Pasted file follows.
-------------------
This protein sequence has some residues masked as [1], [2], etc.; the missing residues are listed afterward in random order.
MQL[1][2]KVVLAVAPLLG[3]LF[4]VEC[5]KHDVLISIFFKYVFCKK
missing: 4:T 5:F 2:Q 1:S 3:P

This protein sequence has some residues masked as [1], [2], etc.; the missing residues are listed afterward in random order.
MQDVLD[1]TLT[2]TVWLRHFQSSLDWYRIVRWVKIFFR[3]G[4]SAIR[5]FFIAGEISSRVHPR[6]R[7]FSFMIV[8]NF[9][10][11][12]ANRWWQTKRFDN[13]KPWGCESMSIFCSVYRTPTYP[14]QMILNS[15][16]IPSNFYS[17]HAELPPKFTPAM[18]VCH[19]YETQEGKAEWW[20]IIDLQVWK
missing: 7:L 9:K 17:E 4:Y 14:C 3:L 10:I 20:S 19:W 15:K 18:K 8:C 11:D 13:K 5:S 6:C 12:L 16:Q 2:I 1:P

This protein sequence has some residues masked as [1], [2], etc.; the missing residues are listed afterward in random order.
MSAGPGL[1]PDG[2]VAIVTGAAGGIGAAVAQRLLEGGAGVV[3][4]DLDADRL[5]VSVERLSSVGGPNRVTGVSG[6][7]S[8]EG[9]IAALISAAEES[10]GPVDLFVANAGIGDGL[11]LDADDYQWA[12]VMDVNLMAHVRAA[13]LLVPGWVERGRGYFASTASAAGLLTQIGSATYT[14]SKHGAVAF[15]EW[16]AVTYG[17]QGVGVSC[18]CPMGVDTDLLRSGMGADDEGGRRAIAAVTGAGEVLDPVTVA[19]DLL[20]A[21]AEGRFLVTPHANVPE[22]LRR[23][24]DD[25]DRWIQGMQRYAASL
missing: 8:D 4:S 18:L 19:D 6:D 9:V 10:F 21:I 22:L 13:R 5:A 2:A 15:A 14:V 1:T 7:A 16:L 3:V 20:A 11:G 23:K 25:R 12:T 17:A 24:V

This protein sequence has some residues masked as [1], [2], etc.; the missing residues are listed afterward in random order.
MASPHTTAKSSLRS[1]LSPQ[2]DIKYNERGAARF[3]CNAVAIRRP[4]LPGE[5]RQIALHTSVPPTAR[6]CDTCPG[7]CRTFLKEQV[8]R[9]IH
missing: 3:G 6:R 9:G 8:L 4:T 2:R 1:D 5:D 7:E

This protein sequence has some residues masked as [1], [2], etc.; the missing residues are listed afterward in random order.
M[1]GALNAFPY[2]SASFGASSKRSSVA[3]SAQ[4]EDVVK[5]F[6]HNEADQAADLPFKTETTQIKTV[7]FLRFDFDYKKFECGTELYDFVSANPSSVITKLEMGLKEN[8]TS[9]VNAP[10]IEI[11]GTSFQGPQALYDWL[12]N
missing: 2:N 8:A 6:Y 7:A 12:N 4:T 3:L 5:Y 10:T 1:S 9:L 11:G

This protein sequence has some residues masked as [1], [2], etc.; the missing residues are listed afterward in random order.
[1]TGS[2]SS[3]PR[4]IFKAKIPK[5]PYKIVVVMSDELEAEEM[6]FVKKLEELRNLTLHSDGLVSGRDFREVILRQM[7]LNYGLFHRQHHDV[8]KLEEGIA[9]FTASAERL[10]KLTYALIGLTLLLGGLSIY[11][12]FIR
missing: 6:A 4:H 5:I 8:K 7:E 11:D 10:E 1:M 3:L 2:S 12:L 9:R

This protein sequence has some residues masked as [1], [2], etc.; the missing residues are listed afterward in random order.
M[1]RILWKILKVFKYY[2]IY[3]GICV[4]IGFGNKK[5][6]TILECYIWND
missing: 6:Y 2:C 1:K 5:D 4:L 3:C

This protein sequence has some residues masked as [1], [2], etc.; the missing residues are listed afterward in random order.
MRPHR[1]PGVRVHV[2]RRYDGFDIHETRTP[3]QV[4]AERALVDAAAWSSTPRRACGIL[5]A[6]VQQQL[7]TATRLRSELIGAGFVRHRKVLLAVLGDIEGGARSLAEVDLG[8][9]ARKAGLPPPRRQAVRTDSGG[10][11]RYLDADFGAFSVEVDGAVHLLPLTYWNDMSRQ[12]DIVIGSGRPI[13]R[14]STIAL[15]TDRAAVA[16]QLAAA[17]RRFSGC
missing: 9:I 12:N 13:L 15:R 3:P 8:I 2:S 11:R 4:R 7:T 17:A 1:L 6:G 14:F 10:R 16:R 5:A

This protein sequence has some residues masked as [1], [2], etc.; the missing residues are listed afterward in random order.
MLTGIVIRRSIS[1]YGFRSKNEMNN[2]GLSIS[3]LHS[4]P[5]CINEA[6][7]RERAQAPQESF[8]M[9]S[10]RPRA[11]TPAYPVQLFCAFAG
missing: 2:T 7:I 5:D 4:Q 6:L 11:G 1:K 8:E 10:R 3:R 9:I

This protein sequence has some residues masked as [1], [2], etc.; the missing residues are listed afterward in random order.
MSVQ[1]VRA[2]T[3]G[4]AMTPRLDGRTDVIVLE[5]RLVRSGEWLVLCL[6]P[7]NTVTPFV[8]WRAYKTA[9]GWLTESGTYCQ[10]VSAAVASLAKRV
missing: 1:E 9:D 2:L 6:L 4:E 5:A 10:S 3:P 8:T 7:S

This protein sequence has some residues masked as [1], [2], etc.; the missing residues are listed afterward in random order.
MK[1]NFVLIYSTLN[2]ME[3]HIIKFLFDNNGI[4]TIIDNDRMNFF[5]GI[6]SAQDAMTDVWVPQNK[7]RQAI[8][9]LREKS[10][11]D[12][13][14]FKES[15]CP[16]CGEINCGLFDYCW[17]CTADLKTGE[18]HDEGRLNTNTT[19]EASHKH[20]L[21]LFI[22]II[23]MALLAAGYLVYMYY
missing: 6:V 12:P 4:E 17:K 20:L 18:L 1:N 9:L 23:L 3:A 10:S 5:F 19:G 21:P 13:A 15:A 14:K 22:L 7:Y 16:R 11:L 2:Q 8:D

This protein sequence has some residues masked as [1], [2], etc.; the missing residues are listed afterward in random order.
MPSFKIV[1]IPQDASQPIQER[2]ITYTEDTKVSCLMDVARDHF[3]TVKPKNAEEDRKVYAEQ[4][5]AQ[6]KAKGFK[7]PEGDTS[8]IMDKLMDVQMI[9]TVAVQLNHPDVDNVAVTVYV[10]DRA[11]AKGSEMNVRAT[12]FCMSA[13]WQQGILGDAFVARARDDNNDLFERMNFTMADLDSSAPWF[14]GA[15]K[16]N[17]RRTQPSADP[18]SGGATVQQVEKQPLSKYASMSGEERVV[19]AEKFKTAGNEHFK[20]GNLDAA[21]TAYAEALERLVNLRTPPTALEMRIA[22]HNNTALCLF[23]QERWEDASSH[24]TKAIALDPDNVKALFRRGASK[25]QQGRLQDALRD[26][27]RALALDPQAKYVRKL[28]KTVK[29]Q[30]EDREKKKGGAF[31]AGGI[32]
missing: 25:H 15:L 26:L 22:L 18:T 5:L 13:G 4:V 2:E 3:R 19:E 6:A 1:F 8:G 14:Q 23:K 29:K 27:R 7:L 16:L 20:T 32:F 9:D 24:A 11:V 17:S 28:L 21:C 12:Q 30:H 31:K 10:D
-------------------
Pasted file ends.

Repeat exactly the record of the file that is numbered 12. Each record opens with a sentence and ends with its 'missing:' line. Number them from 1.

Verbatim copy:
This protein sequence has some residues masked as [1], [2], etc.; the missing residues are listed afterward in random order.
MPSFKIV[1]IPQDASQPIQER[2]ITYTEDTKVSCLMDVARDHF[3]TVKPKNAEEDRKVYAEQ[4][5]AQ[6]KAKGFK[7]PEGDTS[8]IMDKLMDVQMI[9]TVAVQLNHPDVDNVAVTVYV[10]DRA[11]AKGSEMNVRAT[12]FCMSA[13]WQQGILGDAFVARARDDNNDLFERMNFTMADLDSSAPWF[14]GA[15]K[16]N[17]RRTQPSADP[18]SGGATVQQVEKQPLSKYASMSGEERVV[19]AEKFKTAGNEHFK[20]GNLDAA[21]TAYAEALERLVNLRTPPTALEMRIA[22]HNNTALCLF[23]QERWEDASSH[24]TKAIALDPDNVKALFRRGASK[25]QQGRLQDALRD[26][27]RALALDPQAKYVRKL[28]KTVK[29]Q[30]EDREKKKGGAF[31]AGGI[32]
missing: 25:H 15:L 26:L 22:L 18:T 5:L 13:G 4:V 2:E 3:R 19:E 6:A 1:F 8:G 14:Q 23:K 29:K 27:R 7:L 16:L 20:T 32:F 9:D 24:A 11:V 17:S 28:L 21:C 12:Q 30:H 31:K 10:D